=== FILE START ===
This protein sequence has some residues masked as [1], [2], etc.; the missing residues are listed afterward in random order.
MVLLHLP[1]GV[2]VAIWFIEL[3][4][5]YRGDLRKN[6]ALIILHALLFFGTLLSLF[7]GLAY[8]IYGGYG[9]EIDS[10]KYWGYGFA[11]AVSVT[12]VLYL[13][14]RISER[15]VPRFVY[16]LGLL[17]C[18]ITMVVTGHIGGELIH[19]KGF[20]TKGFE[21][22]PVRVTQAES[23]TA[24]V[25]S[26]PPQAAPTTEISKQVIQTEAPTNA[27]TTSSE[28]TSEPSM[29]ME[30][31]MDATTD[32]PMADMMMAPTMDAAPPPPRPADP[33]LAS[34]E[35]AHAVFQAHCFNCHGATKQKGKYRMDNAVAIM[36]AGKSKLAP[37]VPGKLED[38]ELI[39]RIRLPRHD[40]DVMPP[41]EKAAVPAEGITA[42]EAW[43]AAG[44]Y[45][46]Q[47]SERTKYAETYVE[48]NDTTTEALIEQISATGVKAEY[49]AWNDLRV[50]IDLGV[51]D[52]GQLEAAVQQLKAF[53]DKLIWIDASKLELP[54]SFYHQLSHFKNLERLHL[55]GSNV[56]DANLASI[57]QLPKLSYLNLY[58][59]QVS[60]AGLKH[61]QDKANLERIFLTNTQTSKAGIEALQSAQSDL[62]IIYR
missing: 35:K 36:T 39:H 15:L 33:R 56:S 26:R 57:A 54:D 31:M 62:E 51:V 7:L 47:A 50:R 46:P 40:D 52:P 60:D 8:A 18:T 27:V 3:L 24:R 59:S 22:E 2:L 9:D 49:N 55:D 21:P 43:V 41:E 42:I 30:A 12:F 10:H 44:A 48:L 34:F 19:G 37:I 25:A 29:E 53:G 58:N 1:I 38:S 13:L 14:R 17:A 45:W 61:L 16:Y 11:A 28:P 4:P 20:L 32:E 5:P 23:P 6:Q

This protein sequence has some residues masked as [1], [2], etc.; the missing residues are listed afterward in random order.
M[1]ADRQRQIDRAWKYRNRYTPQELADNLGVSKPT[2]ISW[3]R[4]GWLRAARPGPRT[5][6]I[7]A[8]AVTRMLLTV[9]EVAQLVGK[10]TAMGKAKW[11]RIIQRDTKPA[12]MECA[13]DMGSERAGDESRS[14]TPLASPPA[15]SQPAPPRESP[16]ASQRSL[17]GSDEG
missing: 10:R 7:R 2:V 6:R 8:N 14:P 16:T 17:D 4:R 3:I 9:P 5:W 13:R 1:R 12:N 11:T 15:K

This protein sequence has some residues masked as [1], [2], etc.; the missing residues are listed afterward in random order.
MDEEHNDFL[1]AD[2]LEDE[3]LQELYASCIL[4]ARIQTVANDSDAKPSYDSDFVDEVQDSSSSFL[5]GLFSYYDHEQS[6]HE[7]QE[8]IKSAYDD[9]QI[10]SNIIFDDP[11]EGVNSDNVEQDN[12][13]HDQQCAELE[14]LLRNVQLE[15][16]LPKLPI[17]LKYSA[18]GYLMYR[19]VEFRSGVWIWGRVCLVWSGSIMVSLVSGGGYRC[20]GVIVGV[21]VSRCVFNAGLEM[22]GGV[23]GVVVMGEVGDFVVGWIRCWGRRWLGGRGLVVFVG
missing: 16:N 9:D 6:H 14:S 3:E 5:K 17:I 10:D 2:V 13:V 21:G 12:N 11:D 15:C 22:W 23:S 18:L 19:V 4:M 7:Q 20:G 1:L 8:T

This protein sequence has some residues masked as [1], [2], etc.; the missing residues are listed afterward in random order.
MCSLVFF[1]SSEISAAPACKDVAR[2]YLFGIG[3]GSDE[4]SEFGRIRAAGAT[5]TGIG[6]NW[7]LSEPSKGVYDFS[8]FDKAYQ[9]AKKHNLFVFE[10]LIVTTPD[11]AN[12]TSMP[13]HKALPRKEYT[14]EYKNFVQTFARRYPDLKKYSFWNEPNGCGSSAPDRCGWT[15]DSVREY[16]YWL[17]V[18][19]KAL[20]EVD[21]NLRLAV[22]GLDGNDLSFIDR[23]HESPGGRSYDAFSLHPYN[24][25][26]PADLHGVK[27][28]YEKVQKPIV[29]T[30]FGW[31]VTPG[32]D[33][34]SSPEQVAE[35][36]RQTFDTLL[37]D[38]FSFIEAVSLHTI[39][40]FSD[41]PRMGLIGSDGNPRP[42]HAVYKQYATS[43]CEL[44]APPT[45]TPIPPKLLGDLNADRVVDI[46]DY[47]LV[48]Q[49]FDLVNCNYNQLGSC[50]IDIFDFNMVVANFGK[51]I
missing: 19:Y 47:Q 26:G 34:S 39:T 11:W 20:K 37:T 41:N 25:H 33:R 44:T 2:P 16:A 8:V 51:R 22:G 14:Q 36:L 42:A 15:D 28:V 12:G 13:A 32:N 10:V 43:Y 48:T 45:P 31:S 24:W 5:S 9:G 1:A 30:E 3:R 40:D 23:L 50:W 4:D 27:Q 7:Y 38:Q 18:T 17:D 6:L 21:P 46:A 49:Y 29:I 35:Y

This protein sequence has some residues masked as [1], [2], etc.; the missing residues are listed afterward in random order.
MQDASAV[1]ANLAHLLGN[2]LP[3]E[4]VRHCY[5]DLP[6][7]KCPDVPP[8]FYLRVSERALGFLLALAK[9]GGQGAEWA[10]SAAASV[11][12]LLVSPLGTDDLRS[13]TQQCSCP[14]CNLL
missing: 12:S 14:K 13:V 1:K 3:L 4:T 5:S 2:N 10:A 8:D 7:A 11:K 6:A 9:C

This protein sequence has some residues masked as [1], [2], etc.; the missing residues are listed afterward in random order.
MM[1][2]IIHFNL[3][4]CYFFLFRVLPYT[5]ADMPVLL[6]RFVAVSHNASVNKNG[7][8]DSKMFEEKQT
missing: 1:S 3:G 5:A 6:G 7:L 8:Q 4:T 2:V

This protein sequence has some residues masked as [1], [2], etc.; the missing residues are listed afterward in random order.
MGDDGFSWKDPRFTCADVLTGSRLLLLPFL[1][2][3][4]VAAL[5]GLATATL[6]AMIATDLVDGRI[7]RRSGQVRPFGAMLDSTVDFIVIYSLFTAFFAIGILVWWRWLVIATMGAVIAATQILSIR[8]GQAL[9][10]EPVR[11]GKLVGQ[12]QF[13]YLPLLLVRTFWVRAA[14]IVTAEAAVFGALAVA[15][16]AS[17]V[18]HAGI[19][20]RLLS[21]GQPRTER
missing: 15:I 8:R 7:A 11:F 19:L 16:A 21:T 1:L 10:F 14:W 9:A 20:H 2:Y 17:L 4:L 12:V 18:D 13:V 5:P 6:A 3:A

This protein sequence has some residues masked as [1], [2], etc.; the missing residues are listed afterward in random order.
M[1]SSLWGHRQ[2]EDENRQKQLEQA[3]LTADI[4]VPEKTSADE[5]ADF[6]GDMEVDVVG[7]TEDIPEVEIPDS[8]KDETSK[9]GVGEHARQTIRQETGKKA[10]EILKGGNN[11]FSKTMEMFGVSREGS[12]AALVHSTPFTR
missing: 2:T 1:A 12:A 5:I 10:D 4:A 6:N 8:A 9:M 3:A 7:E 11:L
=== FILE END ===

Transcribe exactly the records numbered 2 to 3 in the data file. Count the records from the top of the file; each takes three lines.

This protein sequence has some residues masked as [1], [2], etc.; the missing residues are listed afterward in random order.
M[1]ADRQRQIDRAWKYRNRYTPQELADNLGVSKPT[2]ISW[3]R[4]GWLRAARPGPRT[5][6]I[7]A[8]AVTRMLLTV[9]EVAQLVGK[10]TAMGKAKW[11]RIIQRDTKPA[12]MECA[13]DMGSERAGDESRS[14]TPLASPPA[15]SQPAPPRESP[16]ASQRSL[17]GSDEG
missing: 10:R 7:R 2:V 6:R 8:N 14:P 16:T 17:D 4:R 3:I 9:P 5:W 13:R 1:R 12:N 11:T 15:K

This protein sequence has some residues masked as [1], [2], etc.; the missing residues are listed afterward in random order.
MDEEHNDFL[1]AD[2]LEDE[3]LQELYASCIL[4]ARIQTVANDSDAKPSYDSDFVDEVQDSSSSFL[5]GLFSYYDHEQS[6]HE[7]QE[8]IKSAYDD[9]QI[10]SNIIFDDP[11]EGVNSDNVEQDN[12][13]HDQQCAELE[14]LLRNVQLE[15][16]LPKLPI[17]LKYSA[18]GYLMYR[19]VEFRSGVWIWGRVCLVWSGSIMVSLVSGGGYRC[20]GVIVGV[21]VSRCVFNAGLEM[22]GGV[23]GVVVMGEVGDFVVGWIRCWGRRWLGGRGLVVFVG
missing: 16:N 9:D 6:H 14:S 3:E 5:K 17:I 10:D 2:V 13:V 21:G 12:N 11:D 15:C 22:W 23:S 18:L 19:V 4:M 7:Q 20:G 1:L 8:T